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New Mobile Banking Malware Impersonating Messaging Apps
Following our research regarding the abuse of Malvertising using Malicious Ads, Cyberint has uncovered a new strain of mobile banking malware. This malware is being distributed on third-party APK sites and is disguised as advertisements for popular messaging applications like KIK and Viber. Our Cyberint team has conducted an analysis of the malware’s source code.
Technical Analysis of the KIK/Viber Malware
Cyberint observed two websites being used by the threat actors to distribute their malware. Interestingly, these two distinct websites distribute either KIK or Viber through their malicious platforms.
Currently, there are three unique APK files available for download on the website. As of now, Cyberint has only observed KIK being impersonated. However, Cyberint has managed to gather additional samples for Viber impersonations.
After successful download and installation, the APK (File Hash:cc140ab32d0fd1aa8c7da8fcd38cc1cb2b254955b0d8fab0c4d0f338eb0f514a) will ask for unusual permissions which provide the mobile malware with its full malicious capabilities.
As seen on the screenshot above, the malware prompts the user to grant it “Auto Granting Permissions” through the Accessibility Service. Once the necessary permissions are enabled, the malware gains the ability to monitor and collect events related to a specific mobile banking application. According to the malware’s source code, it specifically checks the file path “com.xxx:id/accBalance,” which contains the targeted mobile banking app’s account balance information.
According to the current source code of the malware, it is currently targeting mobile banking applications such as TPBank, VietInBank iPay, and MB Bank. Once the data is successfully collected, the malware proceeds to write the stolen information into a text file named “applog.txt” and transfers it to its command and control (C&C) server.
Additionally, the malware can capture the victim’s device password. As seen in the source code above, it harvests both the device’s “Input and “Non-Input” passwords.
Interestingly, as observed in the above lines of code, there are instances where the characters are written in Chinese. This observation leads us to assume that the threat actors behind these activities are Chinese-speaking individuals or a group. Furthermore, specific Chinese characters are also present in the function responsible for communication with the malware’s command and control (C&C) server.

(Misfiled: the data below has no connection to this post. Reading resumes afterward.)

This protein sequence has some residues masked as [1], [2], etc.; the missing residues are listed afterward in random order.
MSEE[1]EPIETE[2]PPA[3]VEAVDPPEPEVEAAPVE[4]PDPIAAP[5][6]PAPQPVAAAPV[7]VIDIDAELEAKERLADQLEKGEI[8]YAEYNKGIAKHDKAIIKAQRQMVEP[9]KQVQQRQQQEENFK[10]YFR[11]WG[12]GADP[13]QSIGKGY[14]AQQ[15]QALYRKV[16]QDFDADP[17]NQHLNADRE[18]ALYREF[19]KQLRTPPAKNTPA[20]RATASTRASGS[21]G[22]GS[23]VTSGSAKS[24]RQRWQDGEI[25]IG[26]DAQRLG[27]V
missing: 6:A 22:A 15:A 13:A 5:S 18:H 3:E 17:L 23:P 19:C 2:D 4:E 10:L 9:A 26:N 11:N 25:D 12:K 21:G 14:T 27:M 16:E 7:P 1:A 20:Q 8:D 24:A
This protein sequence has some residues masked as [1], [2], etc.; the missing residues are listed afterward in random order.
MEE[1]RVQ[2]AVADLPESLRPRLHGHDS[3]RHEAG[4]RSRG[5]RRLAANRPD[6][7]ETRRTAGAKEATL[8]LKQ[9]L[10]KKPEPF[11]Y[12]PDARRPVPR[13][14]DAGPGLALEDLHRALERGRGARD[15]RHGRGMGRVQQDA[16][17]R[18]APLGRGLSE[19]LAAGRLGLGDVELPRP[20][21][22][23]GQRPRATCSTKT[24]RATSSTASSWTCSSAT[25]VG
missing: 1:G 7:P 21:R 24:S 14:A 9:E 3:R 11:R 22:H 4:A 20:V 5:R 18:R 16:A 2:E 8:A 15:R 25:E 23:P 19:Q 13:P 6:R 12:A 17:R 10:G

Based on the overall analysis on the malware’s source code, the application is capable of the following behavior:
1. Fetch Mobile Banking Application Account Balance
2. Capture Device Password
3. Send and Receive Data from its C&C Server
4. Retrieve SMS Data
5. Collect Contact Details
6. Screen Capture and Record
7. Capture Pictures/Images
8. List the current Installed Applications
The Cyberint team was also able to access the Threat Group’s Dashboard where they post stolen information from their victims.
The screenshot above was originally written in Chinese. However, based on our observation, the rows in the screenshot categorize the following stolen information:
- Machine Code
- Status (if online or offline)
- Mobile Device’s Brand
- Time zone and Language
- Last Click
- Infection Timestamp
- Infection Status
- Current Active Operation
- Threat Actor’s Remark
- Amount of Current Available Balance (from the stolen mobile account balance information)
- Enable the lock screen
- Enable Accessibility
The dashboard can also be sorted based on the victim’s phone number, battery, card type, network carrier, and signal status.
A Need for Improved Defenses
The discovery of this mobile malware impersonating popular messaging applications poses a significant threat to Mobile Android Banking users, particularly in Asia. Its infostealer capabilities and targeted focus highlight the need for heightened cybersecurity measures, user education, and proactive defense strategies. Organizations and individuals can strengthen their defenses against this evolving mobile malware threat by implementing the recommended actions outlined above.
Recommendations to Protect From This Mobile Malware
- Promote awareness among mobile device users about the risks associated with downloading applications from unofficial sources and clicking on suspicious links or attachments.
- Encourage users to download applications exclusively from trusted app stores, such as the
Google Play Store and the Apple App Store, with robust security measures in place.
- Encourage users to install reputable mobile security applications that provide real-time threat detection and protection against malware and phishing attempts.
- Emphasize the importance of keeping devices and applications up to date, as software updates often include security patches that address vulnerabilities exploited by malware.
- Develop and implement an incident response plan to swiftly address and mitigate potential malware infections, including prompt user notifications and data breach remediation.
Cyberint Malware Protection
Cyberint provides continuous monitoring of forums, marketplaces, and code repositories to identify and intercept different types of malware shared and sold by cybercriminals. It assists customers in defending against these malicious tools and ensures timely takedowns.